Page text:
CALGreen Green Building Code

Given VCA Green’s extensive code knowledge and background, our firm was one of the first California Green Building Code consultants to educate building officials throughout the State on how to implement the California Green Building Code (CALGreen), which was put into effect on January 1, 2010. CALGreen is part of the Buildings Standards Code in Section Title 24, Part 11 Green Building Code.

Since then, VCA Green has assisted residential and commercial project teams in navigating compliance requirements, favorably resolving code interpretation issues between developers and jurisdictions, and collaborating with general contractors with regards to construction phase implementation.

Our turnkey compliance saves design teams time so they can focus on their core competencies. We maintain communications with all team members to keep them informed about the subtleties of each code requirement and minimize surprises and delays within the design phase. The CALGreen sheets we produce are often accepted by jurisdictions with minimal or no plan check corrections.

Chapter 4 of CALGreen addresses buildings with residential occupancies that may include multifamily apartments, single family homes, condominiums, monasteries, dorm rooms, hotel rooms, etc. Chapter 4 measures are very specific to these kinds of occupancies, and it is important to not get occupancy classifications confused with Title 24 Part 6 (the California Energy Code) that considers multifamily buildings four stories or more as “nonresidential”.

Chapter 5 of CALGreen addresses non-residential occupancies such as commercial office, warehouse, schools, retail, data centers, etc. Often a project may have both Chapter 4 and Chapter 5 conditions, especially if the project is designated as mixed use – retail, leasing, office at the bottom floor and residential apartments above. Chapter 5 requires that the following systems be commissioned by a Commissioning Agent – Solar Photovoltaic, Solar Domestic Hot Water Preheat, and Greywater.

The triggers for CALGreen are:

  • Residential

–       New construction projects

–       Permitted construction projects

  • Non-Residential

–       New construction projects

–       Additions and alterations either 1,000 sq. ft. or more or $200,000 in valuation.

Chapter 4 and Chapter 5 both have the following green building Divisions:

  • Planning and Design
  • Energy Efficiency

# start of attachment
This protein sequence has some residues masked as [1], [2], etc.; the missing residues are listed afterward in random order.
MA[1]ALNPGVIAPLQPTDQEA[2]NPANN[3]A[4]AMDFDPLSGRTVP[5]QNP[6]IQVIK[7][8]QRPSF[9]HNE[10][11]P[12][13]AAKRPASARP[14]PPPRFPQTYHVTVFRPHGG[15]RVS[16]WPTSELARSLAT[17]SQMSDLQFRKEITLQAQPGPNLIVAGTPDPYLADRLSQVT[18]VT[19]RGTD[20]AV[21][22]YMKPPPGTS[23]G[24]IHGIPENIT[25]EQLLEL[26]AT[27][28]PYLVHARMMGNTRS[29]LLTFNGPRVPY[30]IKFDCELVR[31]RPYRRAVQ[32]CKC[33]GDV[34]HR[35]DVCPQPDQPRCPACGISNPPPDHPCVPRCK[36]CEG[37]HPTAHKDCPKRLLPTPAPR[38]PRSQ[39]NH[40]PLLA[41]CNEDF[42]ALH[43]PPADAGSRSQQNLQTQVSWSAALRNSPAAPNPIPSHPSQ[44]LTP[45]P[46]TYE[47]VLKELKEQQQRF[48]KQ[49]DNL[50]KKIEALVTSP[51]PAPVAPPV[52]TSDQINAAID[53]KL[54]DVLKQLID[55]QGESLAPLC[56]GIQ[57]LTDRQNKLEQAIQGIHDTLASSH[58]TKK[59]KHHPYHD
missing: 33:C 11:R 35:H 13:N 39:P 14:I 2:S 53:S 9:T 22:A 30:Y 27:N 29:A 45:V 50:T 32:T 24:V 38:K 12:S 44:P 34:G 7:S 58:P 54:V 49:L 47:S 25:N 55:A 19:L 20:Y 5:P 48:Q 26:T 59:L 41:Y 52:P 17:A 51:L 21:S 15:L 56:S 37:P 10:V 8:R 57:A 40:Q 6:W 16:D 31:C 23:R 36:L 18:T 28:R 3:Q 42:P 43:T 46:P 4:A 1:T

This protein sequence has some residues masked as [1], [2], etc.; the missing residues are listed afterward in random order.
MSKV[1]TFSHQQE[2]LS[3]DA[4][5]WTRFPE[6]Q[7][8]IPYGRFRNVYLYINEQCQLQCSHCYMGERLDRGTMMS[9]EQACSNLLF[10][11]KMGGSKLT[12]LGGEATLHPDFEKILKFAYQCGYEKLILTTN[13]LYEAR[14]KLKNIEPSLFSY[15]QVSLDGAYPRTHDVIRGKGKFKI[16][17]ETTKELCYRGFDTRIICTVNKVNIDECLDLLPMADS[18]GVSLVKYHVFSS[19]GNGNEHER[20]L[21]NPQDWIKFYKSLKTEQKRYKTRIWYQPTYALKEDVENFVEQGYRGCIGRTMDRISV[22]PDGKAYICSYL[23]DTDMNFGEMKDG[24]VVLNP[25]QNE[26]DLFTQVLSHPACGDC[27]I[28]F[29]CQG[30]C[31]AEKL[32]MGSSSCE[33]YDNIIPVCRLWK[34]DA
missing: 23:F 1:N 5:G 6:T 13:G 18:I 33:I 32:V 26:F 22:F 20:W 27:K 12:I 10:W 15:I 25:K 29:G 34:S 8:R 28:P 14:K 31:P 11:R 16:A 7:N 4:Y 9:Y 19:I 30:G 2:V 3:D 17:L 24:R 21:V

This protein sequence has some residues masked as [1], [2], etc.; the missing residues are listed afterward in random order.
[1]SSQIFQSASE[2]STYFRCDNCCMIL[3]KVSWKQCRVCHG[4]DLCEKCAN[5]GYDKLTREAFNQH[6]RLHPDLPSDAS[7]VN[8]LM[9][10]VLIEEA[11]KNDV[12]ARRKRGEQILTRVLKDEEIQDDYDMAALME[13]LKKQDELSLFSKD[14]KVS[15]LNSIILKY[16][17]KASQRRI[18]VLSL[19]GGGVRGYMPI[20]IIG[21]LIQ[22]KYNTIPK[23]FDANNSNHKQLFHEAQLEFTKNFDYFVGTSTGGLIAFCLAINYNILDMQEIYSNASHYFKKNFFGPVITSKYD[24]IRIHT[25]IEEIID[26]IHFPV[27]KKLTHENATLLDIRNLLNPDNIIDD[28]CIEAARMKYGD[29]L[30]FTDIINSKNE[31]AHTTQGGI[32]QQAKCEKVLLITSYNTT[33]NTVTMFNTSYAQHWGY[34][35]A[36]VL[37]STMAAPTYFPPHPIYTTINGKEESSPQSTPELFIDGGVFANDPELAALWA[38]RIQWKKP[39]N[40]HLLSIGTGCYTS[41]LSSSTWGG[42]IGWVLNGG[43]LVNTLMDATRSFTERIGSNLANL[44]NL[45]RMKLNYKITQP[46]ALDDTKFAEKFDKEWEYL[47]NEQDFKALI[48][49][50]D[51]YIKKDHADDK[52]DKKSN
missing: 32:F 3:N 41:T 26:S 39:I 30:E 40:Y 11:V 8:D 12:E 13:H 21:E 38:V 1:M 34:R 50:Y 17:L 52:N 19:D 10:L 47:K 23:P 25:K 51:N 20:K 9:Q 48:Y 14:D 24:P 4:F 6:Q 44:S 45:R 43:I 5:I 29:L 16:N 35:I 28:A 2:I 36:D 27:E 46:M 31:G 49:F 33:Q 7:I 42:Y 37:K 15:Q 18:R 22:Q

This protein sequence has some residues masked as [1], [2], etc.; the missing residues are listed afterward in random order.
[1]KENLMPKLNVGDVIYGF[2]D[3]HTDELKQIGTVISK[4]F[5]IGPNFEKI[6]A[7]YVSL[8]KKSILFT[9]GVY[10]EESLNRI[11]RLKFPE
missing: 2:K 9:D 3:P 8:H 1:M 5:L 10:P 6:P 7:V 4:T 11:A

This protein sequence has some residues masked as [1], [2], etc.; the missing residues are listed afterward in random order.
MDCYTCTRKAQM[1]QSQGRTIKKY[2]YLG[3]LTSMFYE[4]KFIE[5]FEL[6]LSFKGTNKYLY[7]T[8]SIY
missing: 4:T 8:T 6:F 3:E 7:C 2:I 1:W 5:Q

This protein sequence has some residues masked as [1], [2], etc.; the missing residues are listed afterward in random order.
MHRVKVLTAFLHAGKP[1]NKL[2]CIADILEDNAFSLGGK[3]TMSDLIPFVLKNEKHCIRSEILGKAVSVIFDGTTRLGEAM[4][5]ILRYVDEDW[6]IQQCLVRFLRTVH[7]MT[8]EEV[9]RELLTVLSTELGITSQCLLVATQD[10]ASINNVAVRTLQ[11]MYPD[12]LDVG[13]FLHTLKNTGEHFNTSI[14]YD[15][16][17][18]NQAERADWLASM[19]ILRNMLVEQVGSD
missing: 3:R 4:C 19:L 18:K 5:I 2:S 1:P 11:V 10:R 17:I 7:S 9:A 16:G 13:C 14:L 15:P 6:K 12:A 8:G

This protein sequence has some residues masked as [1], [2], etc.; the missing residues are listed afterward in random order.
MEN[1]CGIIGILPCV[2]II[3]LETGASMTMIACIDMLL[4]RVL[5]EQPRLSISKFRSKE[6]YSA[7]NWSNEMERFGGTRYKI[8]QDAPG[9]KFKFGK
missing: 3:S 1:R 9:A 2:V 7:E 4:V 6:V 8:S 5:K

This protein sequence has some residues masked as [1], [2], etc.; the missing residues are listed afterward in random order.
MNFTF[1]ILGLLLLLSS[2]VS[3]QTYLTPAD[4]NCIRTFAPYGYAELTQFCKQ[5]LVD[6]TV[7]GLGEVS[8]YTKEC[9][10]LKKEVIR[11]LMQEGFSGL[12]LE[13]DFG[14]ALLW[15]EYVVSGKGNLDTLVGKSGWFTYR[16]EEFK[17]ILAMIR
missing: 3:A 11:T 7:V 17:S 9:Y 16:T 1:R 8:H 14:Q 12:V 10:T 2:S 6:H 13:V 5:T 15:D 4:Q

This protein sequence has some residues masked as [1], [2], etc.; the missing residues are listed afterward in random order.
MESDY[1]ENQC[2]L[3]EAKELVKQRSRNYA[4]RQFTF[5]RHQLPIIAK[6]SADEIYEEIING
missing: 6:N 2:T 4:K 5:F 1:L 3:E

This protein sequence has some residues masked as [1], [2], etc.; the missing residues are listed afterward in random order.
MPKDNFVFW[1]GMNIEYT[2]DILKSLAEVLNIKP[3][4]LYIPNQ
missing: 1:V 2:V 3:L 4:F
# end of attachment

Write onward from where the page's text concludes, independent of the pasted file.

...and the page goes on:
• Water Efficiency and Conservation
  • Material Conservation and Resource Efficiency
  • Environmental Quality

Planning and Design – Addresses storm water protection, bike parking, electric vehicle parking, light pollution, and grading and paving.

Energy Efficiency – Interestingly, CALGreen does not have energy regulation contained within its language. For regulations related to energy, CALGreen references Title 24, Part 6 (Energy Code).

Water Efficiency and Conservation – Discusses submetering, fixtures, water consuming devices, and landscape irrigation/greywater.

Material Conservation and Resource Efficiency – Deals with exterior door protection, construction waste recycling, universal waste, occupant recycling and building commissioning.

Environmental Quality – Covers pollutant control, low volatile organic compounds, acoustical control, and refrigerant leakage.

According to State Law, California Green Building Code measures are required to be inserted into design drawings prior to submittal to the jurisdiction having authority. Several jurisdictions may have their own CALGreen checklists that may contain amendments to the code, so it’s important to evaluate those amendments prior to permit submittal. These same agencies may want to see the specific sheet location for each CALGreen measure.

CALGreen also has Voluntary Measures or Tier 1 and Tier 2, which contain several other green building prerequisites and credits. On occasion, a City may require a project in entitlement to comply with Tier 1 of the Green Building Code to mitigate negative environmental impacts identified in the CEQA report.

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